University of Strathclyde

Sept 2015

‘Have British Workers Lost Their Voice?’

06/08/2013; By dr Stewart Johnstone, lecturer in Human Resource Management and researcher at the Human Resource Management, Work and Employment (HRMWE) subject group at Newcastle University Business School.

“My research is broadly concerned with the management of work and people, and past research has examined a range of HR and employment relations issues.   However, one of my core interests is the notion of employee voice.  Put simply, employee voice is concerned with workers having a say and input into organisational decision-making.  For employers, interest in employee voice might be driven by a belief that it makes good business sense to capture the ideas and knowledge which resides within the heads of everyone working within their organisation.  For employees, having an opportunity to express opinions and ideas can potentially make work more interesting and satisfying, as well as providing a chance to improve the overall experience of work.  A central assumption is that both employers and employees stand to benefit from giving workers a voice.”

“Traditionally, employee voice was synonymous with trade unions negotiating terms and conditions of employment, and perhaps given this focus, the default relationships between unions and management were assumed to be hostile.  However, over the last ten years, I have conducted extensive research exploring the concept of ‘partnership’ between employers and trade unions, where employers and unions commit to work together and engage in dialogue regarding a wide range of issues for the overall benefit of the business.  Much of this has involved case studies of employment relations in the UK financial service sector.  The central idea of partnership is that both sides work together to increase the size of the overall pie as well as fighting over the size of their slices.  However, many organisations, especially in the private sector, no longer recognise trade unions and as such  some of my research has also explored other options for collective employee representation such as in-house ‘staff councils’ and ‘employee forums’.  While in many European nations consultation with employees over workplace and business issues is a normal part of workplace life, the UK has often seemed to lag behind in this regard leading to concerns that British workers have lost their voice.  I have written a range of articles on these themes, I am currently editing a book ‘Finding a Voice: Employee Representation in the New Workplace’ which will be published by Oxford University Press next year (2014).”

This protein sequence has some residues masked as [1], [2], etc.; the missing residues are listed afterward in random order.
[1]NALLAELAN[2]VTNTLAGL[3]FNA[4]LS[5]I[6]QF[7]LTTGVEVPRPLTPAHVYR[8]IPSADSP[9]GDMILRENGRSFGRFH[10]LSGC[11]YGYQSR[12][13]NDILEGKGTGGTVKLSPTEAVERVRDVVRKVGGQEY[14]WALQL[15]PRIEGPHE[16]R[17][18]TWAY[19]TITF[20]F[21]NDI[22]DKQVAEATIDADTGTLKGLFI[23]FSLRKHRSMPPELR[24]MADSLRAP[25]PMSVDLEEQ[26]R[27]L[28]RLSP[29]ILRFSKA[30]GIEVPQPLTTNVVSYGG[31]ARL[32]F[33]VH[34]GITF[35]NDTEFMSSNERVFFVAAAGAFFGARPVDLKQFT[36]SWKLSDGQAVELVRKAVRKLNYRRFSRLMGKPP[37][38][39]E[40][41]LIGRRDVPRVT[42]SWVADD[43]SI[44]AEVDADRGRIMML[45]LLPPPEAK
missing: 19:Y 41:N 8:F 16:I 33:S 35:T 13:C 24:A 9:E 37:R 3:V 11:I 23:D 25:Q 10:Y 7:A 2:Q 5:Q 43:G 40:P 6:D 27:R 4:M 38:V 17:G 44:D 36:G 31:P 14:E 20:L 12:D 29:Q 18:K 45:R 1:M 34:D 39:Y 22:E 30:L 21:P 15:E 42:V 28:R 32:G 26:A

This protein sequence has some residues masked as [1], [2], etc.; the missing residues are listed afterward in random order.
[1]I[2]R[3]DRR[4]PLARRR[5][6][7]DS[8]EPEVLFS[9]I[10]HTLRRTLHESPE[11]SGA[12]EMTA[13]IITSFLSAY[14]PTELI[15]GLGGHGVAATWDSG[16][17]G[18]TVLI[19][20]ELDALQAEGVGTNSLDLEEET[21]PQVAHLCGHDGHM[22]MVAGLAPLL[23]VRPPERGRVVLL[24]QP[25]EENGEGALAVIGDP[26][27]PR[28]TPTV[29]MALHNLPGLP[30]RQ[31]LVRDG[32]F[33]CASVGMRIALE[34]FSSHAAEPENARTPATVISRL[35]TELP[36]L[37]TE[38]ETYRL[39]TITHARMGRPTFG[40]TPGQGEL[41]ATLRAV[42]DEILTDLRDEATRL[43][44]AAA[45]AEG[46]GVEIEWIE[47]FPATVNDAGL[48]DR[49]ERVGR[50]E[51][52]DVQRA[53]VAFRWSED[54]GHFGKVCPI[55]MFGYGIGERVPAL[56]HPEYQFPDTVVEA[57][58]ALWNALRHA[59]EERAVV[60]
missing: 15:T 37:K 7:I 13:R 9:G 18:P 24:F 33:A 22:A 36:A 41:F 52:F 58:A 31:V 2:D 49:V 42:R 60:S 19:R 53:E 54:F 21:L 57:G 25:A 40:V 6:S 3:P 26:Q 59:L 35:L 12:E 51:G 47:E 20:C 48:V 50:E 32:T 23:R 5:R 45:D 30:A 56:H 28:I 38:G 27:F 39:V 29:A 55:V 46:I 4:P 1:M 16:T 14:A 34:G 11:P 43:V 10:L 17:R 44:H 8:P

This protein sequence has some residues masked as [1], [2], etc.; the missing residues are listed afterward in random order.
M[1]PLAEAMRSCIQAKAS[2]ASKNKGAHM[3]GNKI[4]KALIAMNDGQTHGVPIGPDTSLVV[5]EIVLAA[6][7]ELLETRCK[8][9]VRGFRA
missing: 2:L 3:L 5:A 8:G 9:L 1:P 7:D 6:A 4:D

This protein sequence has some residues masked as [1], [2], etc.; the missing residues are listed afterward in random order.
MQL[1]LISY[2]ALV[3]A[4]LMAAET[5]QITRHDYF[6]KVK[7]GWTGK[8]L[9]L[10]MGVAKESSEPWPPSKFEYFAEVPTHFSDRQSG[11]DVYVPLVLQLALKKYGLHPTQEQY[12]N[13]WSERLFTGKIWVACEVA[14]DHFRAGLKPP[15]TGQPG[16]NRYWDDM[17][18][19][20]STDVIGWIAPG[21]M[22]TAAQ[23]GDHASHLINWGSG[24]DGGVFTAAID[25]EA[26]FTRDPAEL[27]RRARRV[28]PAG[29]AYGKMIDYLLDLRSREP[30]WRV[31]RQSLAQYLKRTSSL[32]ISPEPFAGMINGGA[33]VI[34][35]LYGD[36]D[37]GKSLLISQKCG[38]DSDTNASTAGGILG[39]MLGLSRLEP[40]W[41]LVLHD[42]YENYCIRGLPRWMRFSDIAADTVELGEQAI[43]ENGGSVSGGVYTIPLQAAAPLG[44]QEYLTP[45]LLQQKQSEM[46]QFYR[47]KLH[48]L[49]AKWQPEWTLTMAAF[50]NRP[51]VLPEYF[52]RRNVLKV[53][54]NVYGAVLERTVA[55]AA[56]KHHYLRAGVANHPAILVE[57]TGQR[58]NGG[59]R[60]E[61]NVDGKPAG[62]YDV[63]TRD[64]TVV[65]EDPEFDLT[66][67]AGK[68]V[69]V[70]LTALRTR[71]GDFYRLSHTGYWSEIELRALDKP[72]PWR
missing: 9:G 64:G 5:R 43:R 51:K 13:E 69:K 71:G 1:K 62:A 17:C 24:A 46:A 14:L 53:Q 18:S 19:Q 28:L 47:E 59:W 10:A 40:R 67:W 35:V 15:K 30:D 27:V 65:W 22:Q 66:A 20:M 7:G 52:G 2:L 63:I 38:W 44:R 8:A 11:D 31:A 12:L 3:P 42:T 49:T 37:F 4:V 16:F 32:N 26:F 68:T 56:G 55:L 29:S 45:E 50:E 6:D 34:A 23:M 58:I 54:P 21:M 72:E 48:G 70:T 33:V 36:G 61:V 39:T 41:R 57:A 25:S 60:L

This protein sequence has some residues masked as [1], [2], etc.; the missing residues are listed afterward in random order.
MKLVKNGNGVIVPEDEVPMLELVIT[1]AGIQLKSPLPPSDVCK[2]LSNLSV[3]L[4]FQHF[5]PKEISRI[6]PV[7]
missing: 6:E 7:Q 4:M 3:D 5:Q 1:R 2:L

“Current research, funded by the British Academy/Leverhulme Trust, continues this line of enquiry by exploring the dynamics of workplace relations in tough economic times, with a particular focus on issues of employee voice and employee engagement in light of the global financial crisis.  I’m particularly interested in finding out more about how periods of crisis affect workforce relations: can crisis actually bring an organisation closer together, or does it inevitably have a negative impact on employee engagement and voice?”

Stewart is Lecturer in HRM at Newcastle University Business School.  Prior to this he was on the faculty in the School of Business and Economics at Loughborough University. His research and teaching interests traverse human resource management and employment relations. Recent projects have examined various issues concerned with the management of work and people.